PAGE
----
Endolymphatic Balloon-Occluded Retrograde Abdominal Lymphangiography (BORAL) and Embolization (BORALE) for the Diagnosis and Treatment of Chylous Ascites: Approach, Technical Success, and Clinical Outcomes

Ravi N Srinivasa, Joseph J Gemmete, Matthew L Osher, Anthony N Hage, Jeffrey Forris Beecham Chick
Annals of Vascular Surgery 2018, 49: 49-56

BACKGROUND: To describe endolymphatic balloon-occluded retrograde abdominal lymphangiography (BORAL) and embolization (BORALE) for diagnosis and treatment of chylous ascites in patients with previously unidentifiable leakage site or failed lymphatic embolization.

METHODS: Two (66%) men and 1 (33%) woman with mean age of 52 years (range: 14-79 years) presented with chylous ascites and underwent BORAL or BORALE between March 2016 and February 2017. Patients presented with chylous ascites (n = 3) and with renal cell carcinoma after left nephrectomy and lymph node dissection (n = 1), metastatic Merkel cell carcinoma after left nephrectomy and adrenalectomy (n = 1), and heart transplantation after failed Fontan procedure (n = 1). Pelvic lymphangiography technical successes, complications, radiation dose, contrast volume, clinical response, and follow-up were recorded.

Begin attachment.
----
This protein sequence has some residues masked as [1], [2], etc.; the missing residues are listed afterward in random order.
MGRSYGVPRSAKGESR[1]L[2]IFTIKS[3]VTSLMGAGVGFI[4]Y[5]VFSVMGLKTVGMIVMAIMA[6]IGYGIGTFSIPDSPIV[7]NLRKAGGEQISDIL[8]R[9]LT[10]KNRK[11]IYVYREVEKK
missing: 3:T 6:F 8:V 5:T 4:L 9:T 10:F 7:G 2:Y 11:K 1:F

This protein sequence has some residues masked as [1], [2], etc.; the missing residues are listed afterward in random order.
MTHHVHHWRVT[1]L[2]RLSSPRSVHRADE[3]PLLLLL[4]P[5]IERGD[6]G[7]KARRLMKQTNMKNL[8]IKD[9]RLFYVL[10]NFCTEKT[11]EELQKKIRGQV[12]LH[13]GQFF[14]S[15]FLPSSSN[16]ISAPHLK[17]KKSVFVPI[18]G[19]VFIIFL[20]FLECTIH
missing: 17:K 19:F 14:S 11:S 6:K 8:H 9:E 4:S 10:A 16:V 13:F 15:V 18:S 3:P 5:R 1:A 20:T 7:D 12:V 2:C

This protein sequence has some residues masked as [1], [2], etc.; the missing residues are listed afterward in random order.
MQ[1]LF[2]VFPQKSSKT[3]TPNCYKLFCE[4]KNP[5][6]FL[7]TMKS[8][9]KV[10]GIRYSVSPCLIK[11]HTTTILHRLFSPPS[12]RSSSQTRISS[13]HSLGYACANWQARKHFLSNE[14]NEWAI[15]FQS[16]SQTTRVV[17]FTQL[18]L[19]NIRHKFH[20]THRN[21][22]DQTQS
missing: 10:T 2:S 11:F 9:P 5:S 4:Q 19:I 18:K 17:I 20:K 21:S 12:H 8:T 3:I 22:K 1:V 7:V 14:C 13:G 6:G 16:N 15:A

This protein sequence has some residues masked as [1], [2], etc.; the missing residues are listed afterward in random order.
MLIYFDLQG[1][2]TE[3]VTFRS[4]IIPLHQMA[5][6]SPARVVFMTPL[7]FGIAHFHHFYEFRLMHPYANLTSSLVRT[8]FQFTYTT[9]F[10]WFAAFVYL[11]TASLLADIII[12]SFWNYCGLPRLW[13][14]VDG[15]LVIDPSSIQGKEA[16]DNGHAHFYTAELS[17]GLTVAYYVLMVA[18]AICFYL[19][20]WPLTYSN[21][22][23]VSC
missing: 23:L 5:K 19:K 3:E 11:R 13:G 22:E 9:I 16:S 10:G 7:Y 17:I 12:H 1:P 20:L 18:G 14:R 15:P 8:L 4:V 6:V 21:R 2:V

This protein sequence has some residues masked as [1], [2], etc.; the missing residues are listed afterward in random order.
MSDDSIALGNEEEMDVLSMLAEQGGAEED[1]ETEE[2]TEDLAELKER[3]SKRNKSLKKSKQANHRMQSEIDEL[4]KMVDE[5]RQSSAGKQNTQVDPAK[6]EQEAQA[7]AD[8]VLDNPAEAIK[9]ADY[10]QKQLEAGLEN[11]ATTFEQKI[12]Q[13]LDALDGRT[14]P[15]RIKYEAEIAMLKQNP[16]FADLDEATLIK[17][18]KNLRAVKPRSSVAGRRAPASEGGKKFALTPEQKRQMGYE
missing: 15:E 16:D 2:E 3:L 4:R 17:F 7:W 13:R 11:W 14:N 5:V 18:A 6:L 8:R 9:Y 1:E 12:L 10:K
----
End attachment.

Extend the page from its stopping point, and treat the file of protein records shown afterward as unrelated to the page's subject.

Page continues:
RESULTS: Pelvic lymphangiography and BORAL were technically successful in 3 (100%) patients. BORALE was attempted in 2 (66%) patients and was technically successful in both patients (100%). No minor or major complications occurred. Mean radiation dose was 1,037 mGy (range: 391-2,264 mGy). Mean contrast was 83 mL (range: 25-150 mL). Mean blood loss was 15 mL (range: 5-30 mL). Chylous ascites resolved in all 3 (100%) patients.

CONCLUSIONS: BORAL and BORALE provide a rational and effective approach for the diagnosis and treatment of patients with chylous ascites and previously unidentifiable leakage site or failed lymphatic embolization.

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